Christmas 2020 is a year when I feel that saying thank you to my amazing team has never been more important. Thanks to COVID-19 my team have all been working remotely since March and now with lockdown restrictions that has put a stop to any annual office party – even with restrictions due to lighten on 2nd December as a team of 7 we have come to terms with the fact that we will not be meeting face to face this festive season.
I am sure many of you are also weighting up what you can do as a team/employer to boost morale and say Happy Christmas.
Virtual Christmas Parties
Section 264 of ITEPA 2003 allows an exemption where an employer hosts an annual event. This doesn’t have to be at Christmas, it could be held at any time of the year, the key here is that it is an annual event and is made available to all employees, or all in a particular location where an employer has more than one location, at a cost of less than £150 per head.
All costs of providing the event must be counted when calculating the ‘per head’ cost. This could include:
- Food and drink
- Transport and accommodation that enables an employee to attend
This list isn’t exclusive, and in arriving at the ‘cost per head’ the total expenses should be divided by the number attending, which may also include non-employees.
The £150 is not an annual allowance, if the cost is exceeded then the whole amount will become taxable.
This year, all face to face meetings and events have been replaced by virtual meetings and events, and we have seen huge levels of creativity to achieve successful delivery. HMRC has now confirmed, in response to stakeholder lobbying, that where all normal conditions are met, virtual events can be included when considering the £150 exemption.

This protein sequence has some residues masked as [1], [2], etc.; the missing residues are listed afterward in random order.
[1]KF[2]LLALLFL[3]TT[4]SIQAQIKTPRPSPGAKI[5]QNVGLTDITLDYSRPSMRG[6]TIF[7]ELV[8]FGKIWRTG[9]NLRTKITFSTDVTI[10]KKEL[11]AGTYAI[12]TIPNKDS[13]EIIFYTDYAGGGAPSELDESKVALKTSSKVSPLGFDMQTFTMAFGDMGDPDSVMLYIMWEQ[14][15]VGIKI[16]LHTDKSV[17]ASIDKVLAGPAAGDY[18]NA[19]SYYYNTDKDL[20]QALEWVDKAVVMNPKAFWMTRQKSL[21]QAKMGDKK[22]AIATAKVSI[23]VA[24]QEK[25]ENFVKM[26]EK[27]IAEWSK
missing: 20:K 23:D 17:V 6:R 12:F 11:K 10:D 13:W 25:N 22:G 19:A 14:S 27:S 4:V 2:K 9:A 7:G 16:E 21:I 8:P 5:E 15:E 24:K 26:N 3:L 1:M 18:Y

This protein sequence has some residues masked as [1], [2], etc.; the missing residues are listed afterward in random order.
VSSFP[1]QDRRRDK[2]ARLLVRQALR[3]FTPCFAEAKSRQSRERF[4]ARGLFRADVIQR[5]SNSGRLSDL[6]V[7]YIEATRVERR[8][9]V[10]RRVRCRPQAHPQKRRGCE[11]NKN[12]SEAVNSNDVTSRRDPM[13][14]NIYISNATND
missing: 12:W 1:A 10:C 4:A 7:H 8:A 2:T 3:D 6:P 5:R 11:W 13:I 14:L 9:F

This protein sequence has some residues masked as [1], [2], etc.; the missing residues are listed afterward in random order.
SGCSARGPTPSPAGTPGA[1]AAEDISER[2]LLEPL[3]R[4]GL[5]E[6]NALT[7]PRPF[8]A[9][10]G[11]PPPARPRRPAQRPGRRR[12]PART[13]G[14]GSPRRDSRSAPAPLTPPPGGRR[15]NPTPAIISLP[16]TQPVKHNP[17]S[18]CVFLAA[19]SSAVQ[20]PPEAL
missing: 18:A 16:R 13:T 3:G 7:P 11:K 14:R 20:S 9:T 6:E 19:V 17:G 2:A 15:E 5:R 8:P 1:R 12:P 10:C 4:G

A company holds one annual function in a tax year and does so virtually using IT. All employees are invited and each is provided with a hamper consisting of some food and drink to be enjoyed by the attendees during the party. The total cost per head is £100 which is within the £150 exemption and so the exemption applies.
Trivial Benefits / Employee Gifts
Since April 2016, as part of a package of simplification measures, a new definition of what would constitute as a trivial benefit was added to ITEPA 2003. Prior to this time guidance existed that was open to misinterpretation and challenge.
The statutory exemption lays out certain criteria that must be met in order to be counted as a trivial benefit which ensure that:
- The benefit is not cash or a cash voucher
- The cost to provide does not exceed £50
- The benefit is not provided as a contractual entitlement
- The benefit is not provided in return for a normal service (or services) expected by the employee – eg hitting a pre-set performance target
Common examples seen include a gift of flowers on a birthday, a hamper at Christmas, or a gift on the birth of a child. More than one trivial benefit can be provided during the year; however, where the employer is a close company and the trivial benefits are given to a director, office holder or members of their families or households, an annual limit of £300 exists.
A Cash Gift (Christmas Bonus) is one way that some employers say thank you to their team to spread a little festive spirit. A cash gift (whether at Christmas or not) is subject to PAYE Income tax and National Insurance. Some employers decide how much they want their employees to receive as a NET amount – in which case the Bonus needs to be GROSSED up – either way there are tax implications.
I have come up with my own plan on how to thank my Fresh Financials team members this season – BUT I can’t tell you what it is because they are likely to read this and then it won’t be a surprise 🙂